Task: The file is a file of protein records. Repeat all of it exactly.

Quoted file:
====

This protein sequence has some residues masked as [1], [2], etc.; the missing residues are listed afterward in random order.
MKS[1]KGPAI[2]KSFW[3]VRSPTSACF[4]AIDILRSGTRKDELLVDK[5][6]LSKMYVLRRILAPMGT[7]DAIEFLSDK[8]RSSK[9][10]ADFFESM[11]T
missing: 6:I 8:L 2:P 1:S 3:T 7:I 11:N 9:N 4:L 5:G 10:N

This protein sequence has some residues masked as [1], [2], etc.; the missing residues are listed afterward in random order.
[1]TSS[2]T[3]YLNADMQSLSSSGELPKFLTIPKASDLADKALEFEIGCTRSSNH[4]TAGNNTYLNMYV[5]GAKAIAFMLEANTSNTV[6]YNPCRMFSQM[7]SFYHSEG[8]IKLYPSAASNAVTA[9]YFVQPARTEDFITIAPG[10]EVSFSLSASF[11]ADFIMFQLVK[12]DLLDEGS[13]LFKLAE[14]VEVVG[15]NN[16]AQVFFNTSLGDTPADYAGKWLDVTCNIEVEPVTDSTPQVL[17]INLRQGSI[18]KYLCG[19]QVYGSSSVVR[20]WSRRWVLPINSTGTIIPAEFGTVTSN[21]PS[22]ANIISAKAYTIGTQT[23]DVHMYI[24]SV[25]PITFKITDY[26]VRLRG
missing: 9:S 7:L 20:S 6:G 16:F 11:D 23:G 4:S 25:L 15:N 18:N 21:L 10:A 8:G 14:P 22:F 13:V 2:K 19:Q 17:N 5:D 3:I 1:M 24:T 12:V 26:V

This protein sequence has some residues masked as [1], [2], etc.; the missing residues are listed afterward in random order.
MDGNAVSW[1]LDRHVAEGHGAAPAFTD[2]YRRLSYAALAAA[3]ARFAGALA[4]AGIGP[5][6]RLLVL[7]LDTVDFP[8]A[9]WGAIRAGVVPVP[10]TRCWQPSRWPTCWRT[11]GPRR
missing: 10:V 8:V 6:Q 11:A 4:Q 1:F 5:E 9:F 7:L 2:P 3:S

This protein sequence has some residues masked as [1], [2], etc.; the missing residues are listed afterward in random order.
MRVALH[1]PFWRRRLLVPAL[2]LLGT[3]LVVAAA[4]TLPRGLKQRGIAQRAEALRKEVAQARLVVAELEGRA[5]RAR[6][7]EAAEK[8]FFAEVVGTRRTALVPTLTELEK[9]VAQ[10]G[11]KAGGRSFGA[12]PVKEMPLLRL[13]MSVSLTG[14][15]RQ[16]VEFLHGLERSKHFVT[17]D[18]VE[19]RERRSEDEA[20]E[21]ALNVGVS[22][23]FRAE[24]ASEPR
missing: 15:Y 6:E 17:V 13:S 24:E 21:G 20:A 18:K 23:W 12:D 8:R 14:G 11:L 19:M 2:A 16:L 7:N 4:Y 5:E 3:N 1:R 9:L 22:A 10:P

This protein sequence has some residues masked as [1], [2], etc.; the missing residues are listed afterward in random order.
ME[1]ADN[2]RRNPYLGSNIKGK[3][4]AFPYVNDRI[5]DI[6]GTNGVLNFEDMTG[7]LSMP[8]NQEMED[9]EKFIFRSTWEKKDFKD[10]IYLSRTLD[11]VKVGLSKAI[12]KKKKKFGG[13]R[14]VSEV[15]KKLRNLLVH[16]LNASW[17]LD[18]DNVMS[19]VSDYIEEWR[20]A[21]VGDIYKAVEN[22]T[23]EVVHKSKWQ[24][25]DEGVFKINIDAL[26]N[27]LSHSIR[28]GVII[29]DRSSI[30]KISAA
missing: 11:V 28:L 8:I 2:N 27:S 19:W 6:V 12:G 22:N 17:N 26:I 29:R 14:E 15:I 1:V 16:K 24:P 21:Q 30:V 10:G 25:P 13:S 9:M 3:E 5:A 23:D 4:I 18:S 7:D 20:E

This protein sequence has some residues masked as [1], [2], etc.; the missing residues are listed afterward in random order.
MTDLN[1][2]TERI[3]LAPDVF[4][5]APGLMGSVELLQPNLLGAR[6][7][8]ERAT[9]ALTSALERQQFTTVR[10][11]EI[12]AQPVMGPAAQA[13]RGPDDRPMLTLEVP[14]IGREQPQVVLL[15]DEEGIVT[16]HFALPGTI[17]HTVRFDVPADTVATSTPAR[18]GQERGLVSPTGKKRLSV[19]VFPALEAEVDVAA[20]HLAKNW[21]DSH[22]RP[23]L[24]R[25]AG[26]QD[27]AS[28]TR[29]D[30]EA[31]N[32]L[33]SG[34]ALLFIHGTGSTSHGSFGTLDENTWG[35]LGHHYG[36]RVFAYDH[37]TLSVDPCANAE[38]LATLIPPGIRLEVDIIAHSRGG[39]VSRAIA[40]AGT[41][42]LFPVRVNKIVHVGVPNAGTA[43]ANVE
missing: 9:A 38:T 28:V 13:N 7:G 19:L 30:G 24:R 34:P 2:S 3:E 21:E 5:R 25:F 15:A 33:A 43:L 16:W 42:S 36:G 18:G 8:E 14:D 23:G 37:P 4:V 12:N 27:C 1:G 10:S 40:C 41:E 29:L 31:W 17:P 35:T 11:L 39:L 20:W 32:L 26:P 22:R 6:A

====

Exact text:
This protein sequence has some residues masked as [1], [2], etc.; the missing residues are listed afterward in random order.
MKS[1]KGPAI[2]KSFW[3]VRSPTSACF[4]AIDILRSGTRKDELLVDK[5][6]LSKMYVLRRILAPMGT[7]DAIEFLSDK[8]RSSK[9][10]ADFFESM[11]T
missing: 6:I 8:L 2:P 1:S 3:T 7:I 11:N 9:N 4:L 5:G 10:N

This protein sequence has some residues masked as [1], [2], etc.; the missing residues are listed afterward in random order.
[1]TSS[2]T[3]YLNADMQSLSSSGELPKFLTIPKASDLADKALEFEIGCTRSSNH[4]TAGNNTYLNMYV[5]GAKAIAFMLEANTSNTV[6]YNPCRMFSQM[7]SFYHSEG[8]IKLYPSAASNAVTA[9]YFVQPARTEDFITIAPG[10]EVSFSLSASF[11]ADFIMFQLVK[12]DLLDEGS[13]LFKLAE[14]VEVVG[15]NN[16]AQVFFNTSLGDTPADYAGKWLDVTCNIEVEPVTDSTPQVL[17]INLRQGSI[18]KYLCG[19]QVYGSSSVVR[20]WSRRWVLPINSTGTIIPAEFGTVTSN[21]PS[22]ANIISAKAYTIGTQT[23]DVHMYI[24]SV[25]PITFKITDY[26]VRLRG
missing: 9:S 7:L 20:S 6:G 16:F 11:D 23:G 4:S 25:L 15:N 18:N 21:L 10:A 8:G 14:P 22:F 13:V 2:K 19:Q 17:N 5:D 3:I 1:M 24:T 12:V 26:V

This protein sequence has some residues masked as [1], [2], etc.; the missing residues are listed afterward in random order.
MDGNAVSW[1]LDRHVAEGHGAAPAFTD[2]YRRLSYAALAAA[3]ARFAGALA[4]AGIGP[5][6]RLLVL[7]LDTVDFP[8]A[9]WGAIRAGVVPVP[10]TRCWQPSRWPTCWRT[11]GPRR
missing: 10:V 8:V 6:Q 11:A 4:Q 1:F 5:E 9:F 7:L 2:P 3:S

This protein sequence has some residues masked as [1], [2], etc.; the missing residues are listed afterward in random order.
MRVALH[1]PFWRRRLLVPAL[2]LLGT[3]LVVAAA[4]TLPRGLKQRGIAQRAEALRKEVAQARLVVAELEGRA[5]RAR[6][7]EAAEK[8]FFAEVVGTRRTALVPTLTELEK[9]VAQ[10]G[11]KAGGRSFGA[12]PVKEMPLLRL[13]MSVSLTG[14][15]RQ[16]VEFLHGLERSKHFVT[17]D[18]VE[19]RERRSEDEA[20]E[21]ALNVGVS[22][23]FRAE[24]ASEPR
missing: 15:Y 6:E 17:V 13:S 24:E 21:G 20:A 18:K 23:W 12:D 8:R 14:G 11:L 19:M 2:A 16:L 7:N 4:Y 5:E 3:N 1:R 9:L 22:A 10:P

This protein sequence has some residues masked as [1], [2], etc.; the missing residues are listed afterward in random order.
ME[1]ADN[2]RRNPYLGSNIKGK[3][4]AFPYVNDRI[5]DI[6]GTNGVLNFEDMTG[7]LSMP[8]NQEMED[9]EKFIFRSTWEKKDFKD[10]IYLSRTLD[11]VKVGLSKAI[12]KKKKKFGG[13]R[14]VSEV[15]KKLRNLLVH[16]LNASW[17]LD[18]DNVMS[19]VSDYIEEWR[20]A[21]VGDIYKAVEN[22]T[23]EVVHKSKWQ[24][25]DEGVFKINIDAL[26]N[27]LSHSIR[28]GVII[29]DRSSI[30]KISAA
missing: 11:V 28:L 8:I 2:N 27:S 19:W 6:V 12:G 22:N 17:N 26:I 29:R 14:E 15:I 1:V 16:K 24:P 21:Q 30:V 10:G 25:P 13:S 9:M 3:E 5:A 23:D 4:I 18:S 7:D 20:E

This protein sequence has some residues masked as [1], [2], etc.; the missing residues are listed afterward in random order.
MTDLN[1][2]TERI[3]LAPDVF[4][5]APGLMGSVELLQPNLLGAR[6][7][8]ERAT[9]ALTSALERQQFTTVR[10][11]EI[12]AQPVMGPAAQA[13]RGPDDRPMLTLEVP[14]IGREQPQVVLL[15]DEEGIVT[16]HFALPGTI[17]HTVRFDVPADTVATSTPAR[18]GQERGLVSPTGKKRLSV[19]VFPALEAEVDVAA[20]HLAKNW[21]DSH[22]RP[23]L[24]R[25]AG[26]QD[27]AS[28]TR[29]D[30]EA[31]N[32]L[33]SG[34]ALLFIHGTGSTSHGSFGTLDENTWG[35]LGHHYG[36]RVFAYDH[37]TLSVDPCANAE[38]LATLIPPGIRLEVDIIAHSRGG[39]VSRAIA[40]AGT[41][42]LFPVRVNKIVHVGVPNAGTA[43]ANVE
missing: 9:A 38:T 28:V 13:N 7:G 19:L 30:G 24:R 34:P 2:S 3:E 21:E 5:R 25:F 15:A 33:A 43:L 16:W 42:S 36:G 18:G 8:E 14:D 23:G 37:P 4:V 12:N 27:C 1:G 10:S 40:C 41:E 29:L 31:W 17:P 35:T 11:L 39:L 20:W 32:L 26:P 22:R 6:A